Beef in Barolo with Parmesan Mashed Potatoes
This is a classic from Piedmont but because Barolo is such a very fine and quite expensive wine, I tend to make this with something less costly but from the same region. Then splash out and buy a bottle of Barolo to drink with it.
|2 lb 8 oz (1.15 kg) piece of braising steak or brisket, rolled and tied|
|12 fl oz (340 ml) red wine, made from the nebbiolo grape or a barbera d'Albi or d'Asti - see intro|
|2 dessertspoons olive oil|
|4 oz (110 g) carrot, peeled and chopped|
|4 oz (110 g) celery, chopped|
|1 medium onion, chopped|
|2 cloves garlic|
|1 tablespoon chopped fresh rosemary|
|2 bay leaves|
|salt and freshly milled black pepper|
|For the potatoes:|
|3lb (1.35kg) Desiree or Kind Edward potatoes|
|8fl oz (225g) hot milk|
|6oz (175g) grated Parmesan|
|salt and frehly milled black pepper|
|Oven temperatures and Conversions|
|Click here for information|
You will also need a 4 pint (2.25 litre), flameproof casserole.
This recipe is from the Delia Collection: Italian
If you have time, it's good to marinate the beef. Place it in a deep small pot that just fits it, then pour the wine over and leave it for 24 hours, turning it over once during that time.
To cook the beef, pre-heat the oven to gas mark 1, 275F (140C) and then heat 1 dessertspoon of the oil in a large, solid frying pan.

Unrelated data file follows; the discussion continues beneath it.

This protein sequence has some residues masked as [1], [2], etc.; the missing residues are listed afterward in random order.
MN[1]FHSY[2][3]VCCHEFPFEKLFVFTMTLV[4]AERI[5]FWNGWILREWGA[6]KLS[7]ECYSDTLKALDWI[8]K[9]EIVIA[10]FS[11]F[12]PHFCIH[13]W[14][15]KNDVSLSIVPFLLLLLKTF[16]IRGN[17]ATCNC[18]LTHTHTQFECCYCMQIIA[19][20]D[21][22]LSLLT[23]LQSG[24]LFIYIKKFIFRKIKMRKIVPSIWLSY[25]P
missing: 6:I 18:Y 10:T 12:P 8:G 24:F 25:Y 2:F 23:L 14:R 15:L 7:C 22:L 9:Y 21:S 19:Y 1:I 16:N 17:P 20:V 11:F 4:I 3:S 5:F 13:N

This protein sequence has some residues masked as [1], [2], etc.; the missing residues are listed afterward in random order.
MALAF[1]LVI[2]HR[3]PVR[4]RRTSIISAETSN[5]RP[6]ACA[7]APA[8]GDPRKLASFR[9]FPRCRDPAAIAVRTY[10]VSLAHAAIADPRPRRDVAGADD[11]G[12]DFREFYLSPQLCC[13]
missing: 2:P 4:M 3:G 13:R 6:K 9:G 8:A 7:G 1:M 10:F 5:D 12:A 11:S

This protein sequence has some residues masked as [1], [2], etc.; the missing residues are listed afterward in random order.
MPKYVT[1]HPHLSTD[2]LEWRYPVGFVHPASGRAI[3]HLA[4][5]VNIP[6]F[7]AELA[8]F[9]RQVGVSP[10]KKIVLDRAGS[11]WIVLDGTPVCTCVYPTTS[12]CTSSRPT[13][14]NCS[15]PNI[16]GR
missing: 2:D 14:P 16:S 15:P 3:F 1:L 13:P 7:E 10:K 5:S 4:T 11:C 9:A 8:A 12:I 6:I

Take the beef out of the marinade (reserve the wine) and dry the meat thoroughly with paper towels.
Season it with salt and pepper and, when the oil is very hot, brown the beef on all sides, turning it around until it's browned. Then remove it to a plate, heat the rest of the oil and add the prepared vegetables and garlic to the pan and toss them around until they have turned brown at the edges.
Now place the beef and vegetables in the casserole, pour in the reserved marinade and add the rosemary and the bay leaves.
Then bring it up to simmering point, put a tight-fitting lid on, and transfer the casserole to the oven for 3 hours, turning the meat over at half time.
For the Parmesan mash, all you do is steam the potatoes, cut into even-sized pieces, for 20-25 minutes until tender.
Then, with an electric hand whisk, beat in the milk and Parmesan cheese with a good seasoning of salt and pepper till the potatoes are light and fluffy.
To serve, remove the meat to a carving board, then remove and discard the bay leaves and whiz the vegetables and juices in a blender to make a smooth sauce.
Taste to check the seasoning and serve the meat, cut into slices, with the sauce poured over.
In Italy, it is traditional to serve this with carrots.
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In the 1960s, every other restaurant was a bistro and every other bistro served carbonnade de boeuf à la flamande, a traditional Flemish recipe that translates as beef in beer.
A classic boeuf bourguignon, but made with cider instead of red wine. Although this is a frugal recipe, it's so good you could easily serve it when entertaining.
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